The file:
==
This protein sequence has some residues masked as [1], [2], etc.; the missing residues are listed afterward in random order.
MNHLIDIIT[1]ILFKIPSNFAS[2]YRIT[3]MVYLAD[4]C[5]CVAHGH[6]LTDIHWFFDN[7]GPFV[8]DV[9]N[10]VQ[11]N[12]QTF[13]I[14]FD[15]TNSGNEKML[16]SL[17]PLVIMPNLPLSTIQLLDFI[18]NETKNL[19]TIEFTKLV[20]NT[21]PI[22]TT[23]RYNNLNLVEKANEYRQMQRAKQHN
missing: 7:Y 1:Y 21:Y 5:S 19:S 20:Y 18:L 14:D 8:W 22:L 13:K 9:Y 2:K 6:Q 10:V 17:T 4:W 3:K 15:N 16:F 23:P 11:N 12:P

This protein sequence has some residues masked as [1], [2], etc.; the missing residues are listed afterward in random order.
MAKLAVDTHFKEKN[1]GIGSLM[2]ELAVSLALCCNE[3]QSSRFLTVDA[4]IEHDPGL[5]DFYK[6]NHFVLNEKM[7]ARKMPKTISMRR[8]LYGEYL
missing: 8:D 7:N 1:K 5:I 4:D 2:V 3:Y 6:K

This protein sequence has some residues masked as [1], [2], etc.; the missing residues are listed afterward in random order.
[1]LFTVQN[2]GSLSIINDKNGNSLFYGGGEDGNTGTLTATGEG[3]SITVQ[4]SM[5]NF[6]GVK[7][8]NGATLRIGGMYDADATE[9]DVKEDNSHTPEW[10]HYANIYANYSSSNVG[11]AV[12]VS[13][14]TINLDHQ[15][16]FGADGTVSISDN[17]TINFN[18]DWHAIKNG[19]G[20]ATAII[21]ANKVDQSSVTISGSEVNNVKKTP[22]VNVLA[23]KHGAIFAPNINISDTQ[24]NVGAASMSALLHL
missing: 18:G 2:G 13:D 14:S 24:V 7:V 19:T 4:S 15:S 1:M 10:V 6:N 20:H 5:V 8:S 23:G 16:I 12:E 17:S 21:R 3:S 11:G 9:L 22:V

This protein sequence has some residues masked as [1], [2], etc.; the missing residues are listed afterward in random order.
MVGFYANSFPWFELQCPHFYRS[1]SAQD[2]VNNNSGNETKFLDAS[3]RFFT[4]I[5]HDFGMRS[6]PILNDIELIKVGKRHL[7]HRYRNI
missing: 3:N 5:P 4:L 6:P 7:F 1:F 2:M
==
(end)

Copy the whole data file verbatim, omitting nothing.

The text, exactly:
This protein sequence has some residues masked as [1], [2], etc.; the missing residues are listed afterward in random order.
MNHLIDIIT[1]ILFKIPSNFAS[2]YRIT[3]MVYLAD[4]C[5]CVAHGH[6]LTDIHWFFDN[7]GPFV[8]DV[9]N[10]VQ[11]N[12]QTF[13]I[14]FD[15]TNSGNEKML[16]SL[17]PLVIMPNLPLSTIQLLDFI[18]NETKNL[19]TIEFTKLV[20]NT[21]PI[22]TT[23]RYNNLNLVEKANEYRQMQRAKQHN
missing: 7:Y 1:Y 21:Y 5:S 19:S 20:Y 18:L 14:D 8:W 22:L 13:K 9:Y 2:K 6:Q 10:V 17:T 4:W 3:K 15:N 16:F 23:P 11:N 12:P

This protein sequence has some residues masked as [1], [2], etc.; the missing residues are listed afterward in random order.
MAKLAVDTHFKEKN[1]GIGSLM[2]ELAVSLALCCNE[3]QSSRFLTVDA[4]IEHDPGL[5]DFYK[6]NHFVLNEKM[7]ARKMPKTISMRR[8]LYGEYL
missing: 8:D 7:N 1:K 5:I 4:D 2:V 3:Y 6:K

This protein sequence has some residues masked as [1], [2], etc.; the missing residues are listed afterward in random order.
[1]LFTVQN[2]GSLSIINDKNGNSLFYGGGEDGNTGTLTATGEG[3]SITVQ[4]SM[5]NF[6]GVK[7][8]NGATLRIGGMYDADATE[9]DVKEDNSHTPEW[10]HYANIYANYSSSNVG[11]AV[12]VS[13][14]TINLDHQ[15][16]FGADGTVSISDN[17]TINFN[18]DWHAIKNG[19]G[20]ATAII[21]ANKVDQSSVTISGSEVNNVKKTP[22]VNVLA[23]KHGAIFAPNINISDTQ[24]NVGAASMSALLHL
missing: 18:G 2:G 13:D 14:S 24:V 7:V 19:T 4:S 15:S 1:M 10:V 6:N 20:H 5:V 8:S 23:G 16:I 12:E 17:S 21:R 3:S 11:G 9:L 22:V

This protein sequence has some residues masked as [1], [2], etc.; the missing residues are listed afterward in random order.
MVGFYANSFPWFELQCPHFYRS[1]SAQD[2]VNNNSGNETKFLDAS[3]RFFT[4]I[5]HDFGMRS[6]PILNDIELIKVGKRHL[7]HRYRNI
missing: 3:N 5:P 4:L 6:P 7:F 1:F 2:M